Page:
There are several differences between this sketch and the sketch from Week 10. One is the use of 2 buttons instead of 1 to control the direction of the motor/ actuator. In this sketch, I use 1 "UP" button to tell the actuator to go up or to stop going up, and 1 "DOWN" button to tell it to go down or to stop going down. For example, when "UP" button is pressed once, actuator goes up and when "UP" is pressed again it stops the motion. Also, when the actuator is for example going up and "DOWN" is pressed, it will directly change direction and go down. As I tested, the actuator seems to change direction very smoothly.

Another difference is of course because now I am using my own H-bridge controller instead of the ready-made module, the pins have to be controlled in a different manner and I only have to change them accordingly.

2.2.2. Test other electronics components on breadboard

Other electronics components such as potentiometer, OLED, buzzer, Neopixel have been experimented with in previous weeks. For the final project, I only need to adjust the code for the Neopixel a little bit, and add an extension to the OLED & potentiometer code for it to work with the buzzer and the timer.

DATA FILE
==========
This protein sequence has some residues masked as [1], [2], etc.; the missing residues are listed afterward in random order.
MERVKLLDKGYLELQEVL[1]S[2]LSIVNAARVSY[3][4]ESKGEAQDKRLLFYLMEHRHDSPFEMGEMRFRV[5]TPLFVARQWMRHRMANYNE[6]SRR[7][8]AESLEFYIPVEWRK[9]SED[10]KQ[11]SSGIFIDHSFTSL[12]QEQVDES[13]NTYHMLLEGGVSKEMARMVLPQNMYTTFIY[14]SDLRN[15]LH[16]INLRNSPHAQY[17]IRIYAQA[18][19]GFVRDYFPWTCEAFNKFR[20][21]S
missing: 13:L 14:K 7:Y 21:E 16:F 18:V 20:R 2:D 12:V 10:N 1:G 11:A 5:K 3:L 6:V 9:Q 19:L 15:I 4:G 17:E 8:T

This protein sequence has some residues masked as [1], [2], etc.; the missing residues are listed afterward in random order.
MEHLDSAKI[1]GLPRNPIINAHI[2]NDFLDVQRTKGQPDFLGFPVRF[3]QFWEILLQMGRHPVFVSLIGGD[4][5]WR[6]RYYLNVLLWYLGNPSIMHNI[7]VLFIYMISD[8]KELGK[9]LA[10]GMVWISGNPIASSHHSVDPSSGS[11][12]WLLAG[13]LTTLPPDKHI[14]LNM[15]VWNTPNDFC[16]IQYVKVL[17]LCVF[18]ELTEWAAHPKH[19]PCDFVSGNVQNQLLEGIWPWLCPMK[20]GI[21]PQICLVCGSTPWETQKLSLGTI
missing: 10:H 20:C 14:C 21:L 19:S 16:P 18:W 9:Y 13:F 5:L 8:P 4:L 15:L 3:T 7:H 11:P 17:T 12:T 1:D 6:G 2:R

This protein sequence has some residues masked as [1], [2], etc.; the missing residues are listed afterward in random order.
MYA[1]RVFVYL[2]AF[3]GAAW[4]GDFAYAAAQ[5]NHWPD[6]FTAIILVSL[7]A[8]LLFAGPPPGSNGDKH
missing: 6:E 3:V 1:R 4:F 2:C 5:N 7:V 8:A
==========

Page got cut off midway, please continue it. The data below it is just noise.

The purpose of the Neopixel in this final project is to display the status of the actuator as followed:

Neopixel is green: Actuator stands by (no motion) Neopixel is yellow: Actuator is going up Neopixel is blue: Actuator is going down

For the timer function of the desk, which means the buzzer will beep gently once a user-defined time interval is reached, I downloaded and installed the Countimer library and integrated it into my previous sketch from Week 10. The modified sketch can be download in Section 4.

The last part of testing the electronics is to provide the whole system with a single source of power. Thus, I ordered the 12V 3.33A power supply which provides 12V directly to the motor and the motor controller's board, and use the Step-down converter to get out 5V for the microcontroller board.

Since the step-down converter I have is an adjustable one, I have to tune the SMD potentiometer on the PCB to get 5V out while providing 12V input:

After making sure that all electronics components are working, I soldered wires and pin headers to them so that they can later be connected to the microcontroller boards: